“It is hard to remember the exact date of my concussion. Under shelling, you get into this endless process, which has no dates,”
- said the man who had just fled Kharkiv in the east of Ukraine.
Nataliia* sat on the floor in the sport complex in Uzhhorod, in Ukraine’s west, listening to the man’s story, as well as many of the other internally displaced persons (IDPs) there. Nataliia is a human rights officer working with the UN Human Rights Monitoring Mission in Ukraine (HRMMU).
One of her key jobs now is to gather first-hand information on allegations of international human rights abuses and humanitarian law violations resulting from the armed attack of the Russian Federation on Ukraine. She talks to people on the ground, listens to their stories and documents what has happened to them or their loved ones. In the sports complex, she looked for information that can help to verify civilian casualty incidents that are happening across the country.
“Some people I talk to have lost their relatives and friends,” she said. “Some lost literally everything in their lives and have no place to go.”
“Though it is hard at times, I know that our work is needed — we are documenting truth about the events, so that people could have justice in the future,“ Nataliia*, human rights officer, Ukraine.
Collecting accounts of victims and witnesses is just one facet of the monitoring work undertaken by HRMMU. But it is a vital piece – providing a trusted source of verified information on the human rights violations, including on civilian casualties that the Mission has been recording in Ukraine since 2014.
Using data to “clarify what happened”
To do this, human rights officers consult a broad range of sources.
When possible, they will visit the place where an incident took place and interview victims and witnesses. If it is not possible to visit the location of an incident, the Mission relies on an extensive network of trusted contacts, and partners, gleaned over the eight years it has worked in Ukraine. Also, human rights officers travel to different locations to visit IDP centres, like Nataliia did in Uzhhorod.
Data is also gathered through open sources. Monitoring staff will start the day by checking publicly available information — reports by local authorities, police, and emergency services. They also monitor photos, stories and video footage posted on social media and in media. All this data is carefully corroborated, said Olga*, a human rights officer.
“I am looking into different kinds of data on each and every civilian casualty case to clarify what, when and with whom it happened,” she said, explaining how the monitoring and data gathering process works.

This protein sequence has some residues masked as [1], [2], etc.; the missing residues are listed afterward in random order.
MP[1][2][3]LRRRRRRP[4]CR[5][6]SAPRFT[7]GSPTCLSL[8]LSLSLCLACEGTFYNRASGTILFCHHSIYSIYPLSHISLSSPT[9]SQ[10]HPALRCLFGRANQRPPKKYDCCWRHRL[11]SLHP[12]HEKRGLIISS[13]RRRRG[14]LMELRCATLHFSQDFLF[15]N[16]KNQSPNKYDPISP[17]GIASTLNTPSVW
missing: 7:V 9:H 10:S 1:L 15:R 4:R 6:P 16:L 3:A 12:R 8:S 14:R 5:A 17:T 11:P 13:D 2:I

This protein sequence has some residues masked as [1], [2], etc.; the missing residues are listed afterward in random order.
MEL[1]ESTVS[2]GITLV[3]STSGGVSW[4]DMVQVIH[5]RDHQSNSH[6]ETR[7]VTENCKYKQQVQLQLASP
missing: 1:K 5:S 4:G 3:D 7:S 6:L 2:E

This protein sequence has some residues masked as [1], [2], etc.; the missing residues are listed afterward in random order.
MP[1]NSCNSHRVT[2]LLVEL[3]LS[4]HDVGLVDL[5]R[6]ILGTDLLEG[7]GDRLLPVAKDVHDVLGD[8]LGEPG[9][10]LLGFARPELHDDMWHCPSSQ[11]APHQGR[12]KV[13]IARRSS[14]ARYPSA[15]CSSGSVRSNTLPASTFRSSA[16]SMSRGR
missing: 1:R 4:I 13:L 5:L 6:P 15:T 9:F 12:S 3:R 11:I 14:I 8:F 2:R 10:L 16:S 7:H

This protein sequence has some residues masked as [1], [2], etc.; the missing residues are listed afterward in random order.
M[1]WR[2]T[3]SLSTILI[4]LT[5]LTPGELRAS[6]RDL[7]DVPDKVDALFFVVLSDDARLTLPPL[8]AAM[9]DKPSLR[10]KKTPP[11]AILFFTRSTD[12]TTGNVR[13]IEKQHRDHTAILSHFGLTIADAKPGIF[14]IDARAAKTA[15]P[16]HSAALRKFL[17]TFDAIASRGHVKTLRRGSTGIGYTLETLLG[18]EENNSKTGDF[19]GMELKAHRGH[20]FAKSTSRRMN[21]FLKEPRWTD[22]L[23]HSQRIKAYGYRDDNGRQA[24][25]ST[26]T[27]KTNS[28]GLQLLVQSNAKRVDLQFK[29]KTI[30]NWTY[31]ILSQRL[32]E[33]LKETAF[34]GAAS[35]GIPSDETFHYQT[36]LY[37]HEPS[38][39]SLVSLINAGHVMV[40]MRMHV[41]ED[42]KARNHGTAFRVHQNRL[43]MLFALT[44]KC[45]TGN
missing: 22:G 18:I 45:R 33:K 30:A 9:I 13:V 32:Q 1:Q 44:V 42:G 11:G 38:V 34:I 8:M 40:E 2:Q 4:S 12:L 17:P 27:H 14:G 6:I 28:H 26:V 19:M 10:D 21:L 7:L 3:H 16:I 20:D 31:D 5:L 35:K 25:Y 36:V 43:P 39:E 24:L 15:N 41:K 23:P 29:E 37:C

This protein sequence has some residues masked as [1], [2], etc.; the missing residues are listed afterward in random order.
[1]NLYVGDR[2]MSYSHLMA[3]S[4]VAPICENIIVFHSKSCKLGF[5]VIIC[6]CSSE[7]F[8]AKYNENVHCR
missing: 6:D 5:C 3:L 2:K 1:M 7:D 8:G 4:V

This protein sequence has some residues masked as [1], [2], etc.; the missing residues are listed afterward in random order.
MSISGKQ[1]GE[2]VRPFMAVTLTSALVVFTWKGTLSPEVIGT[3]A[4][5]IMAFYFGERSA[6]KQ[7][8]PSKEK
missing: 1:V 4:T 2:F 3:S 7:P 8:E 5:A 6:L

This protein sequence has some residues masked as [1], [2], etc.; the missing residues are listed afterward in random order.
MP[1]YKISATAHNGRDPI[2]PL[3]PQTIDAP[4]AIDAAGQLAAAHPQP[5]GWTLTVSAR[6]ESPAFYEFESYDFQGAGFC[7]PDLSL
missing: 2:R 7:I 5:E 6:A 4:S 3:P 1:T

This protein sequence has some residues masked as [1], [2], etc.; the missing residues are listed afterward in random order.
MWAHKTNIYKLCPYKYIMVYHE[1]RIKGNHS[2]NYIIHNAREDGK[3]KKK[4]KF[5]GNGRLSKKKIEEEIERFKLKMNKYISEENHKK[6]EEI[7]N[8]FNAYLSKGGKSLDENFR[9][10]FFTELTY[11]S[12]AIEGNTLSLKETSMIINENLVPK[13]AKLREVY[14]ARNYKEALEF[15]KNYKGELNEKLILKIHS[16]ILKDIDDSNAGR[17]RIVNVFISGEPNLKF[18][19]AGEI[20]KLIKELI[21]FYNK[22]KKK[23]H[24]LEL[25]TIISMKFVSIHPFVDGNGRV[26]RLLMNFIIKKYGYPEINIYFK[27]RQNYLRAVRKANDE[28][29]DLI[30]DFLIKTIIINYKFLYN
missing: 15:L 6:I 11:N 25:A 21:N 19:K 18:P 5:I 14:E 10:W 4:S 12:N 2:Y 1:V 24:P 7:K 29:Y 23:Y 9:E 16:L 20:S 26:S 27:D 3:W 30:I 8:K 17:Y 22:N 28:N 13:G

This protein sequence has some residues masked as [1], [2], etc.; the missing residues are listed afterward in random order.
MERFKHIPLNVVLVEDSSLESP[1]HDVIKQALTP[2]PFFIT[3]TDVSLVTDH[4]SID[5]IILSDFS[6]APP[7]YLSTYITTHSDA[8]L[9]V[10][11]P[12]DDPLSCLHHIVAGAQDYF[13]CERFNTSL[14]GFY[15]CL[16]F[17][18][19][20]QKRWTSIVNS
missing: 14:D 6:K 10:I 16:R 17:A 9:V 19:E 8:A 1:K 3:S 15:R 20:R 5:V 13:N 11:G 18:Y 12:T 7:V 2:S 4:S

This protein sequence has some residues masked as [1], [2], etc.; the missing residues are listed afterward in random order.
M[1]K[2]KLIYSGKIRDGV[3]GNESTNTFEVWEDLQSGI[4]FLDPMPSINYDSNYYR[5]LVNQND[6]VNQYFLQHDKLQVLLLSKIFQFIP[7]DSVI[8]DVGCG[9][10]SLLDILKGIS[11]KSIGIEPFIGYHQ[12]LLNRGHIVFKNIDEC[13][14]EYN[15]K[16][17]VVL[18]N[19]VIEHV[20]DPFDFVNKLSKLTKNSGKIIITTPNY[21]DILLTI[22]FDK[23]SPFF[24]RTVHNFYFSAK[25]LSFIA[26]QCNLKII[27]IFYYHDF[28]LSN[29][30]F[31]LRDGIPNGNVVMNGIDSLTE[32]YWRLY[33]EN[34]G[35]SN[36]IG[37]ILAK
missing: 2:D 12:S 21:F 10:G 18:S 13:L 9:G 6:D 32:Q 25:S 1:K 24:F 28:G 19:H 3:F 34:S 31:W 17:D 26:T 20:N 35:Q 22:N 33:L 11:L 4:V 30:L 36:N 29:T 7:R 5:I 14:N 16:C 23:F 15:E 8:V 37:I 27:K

“Just to give you one example: in the morning I see information that there was a civilian casualty in location A. I check all the available information on this case – videos, photos, official data, interviews etc. I also check more general data — what occurred in this location, what type of weapon was used” she said.
“Then if needed, I can request our field teams to verify this information on the ground with the available sources, for example, visiting the location of the incident or talking to victims and witnesses,” Olga added.
It’s only when all these checks are finished – showing that this civilian casualty happened, Olga and other human rights officers will consider the case verified.
More than just numbers
Since the beginning of the armed attack on Ukraine, the Mission has been publishing civilian casualty updates daily. As of 18 May, 3,811 people died and 4,278 were injured.
For human rights officers these updates are more than just numbers.
“One needs to realize that we are not working with figures — we are working with individual incidents. We try to get the information about an individual incident in which a man or woman, a boy or girl was killed or injured in a specific place, in a specific situation and from a specific weapon”, said Uladzimir Shcherbau, head of a unit of the Mission. “We keep collecting information on the cases which have been reported in previous days. It's like a mosaic — you are getting additional information, and ultimately have a full picture on what happened to civilians.”
The civilian casualty numbers provided by HRMMU have become the go-to statistics for the Governments, the media, international agencies and others reporting on or monitoring the war in Ukraine. The verified information that HRMMU provides can apply pressure that may help to prevent further violations. It also can be used by different justice mechanisms to ensure justice for victims of human rights violations, as well as hold perpetrators to account, said Matilda Bogner, Head of Mission.
“Our monitoring work is not easy as it requires a lot of patience and verification,” she said. “We need to ensure that we support victims and follow the do no harm principle. In the end, we are able to communicate what has happened, where there have been violations and how to take steps to remedy the situation and prevent further violations. The documentation that we do helps us to advocate for changes, justice for victims and accountability for perpetrators.”
*Some monitoring staff in Ukraine are not fully identified for security reasons.
UN entities involved in this initiative
Office of the United Nations High Commissioner for Human Rights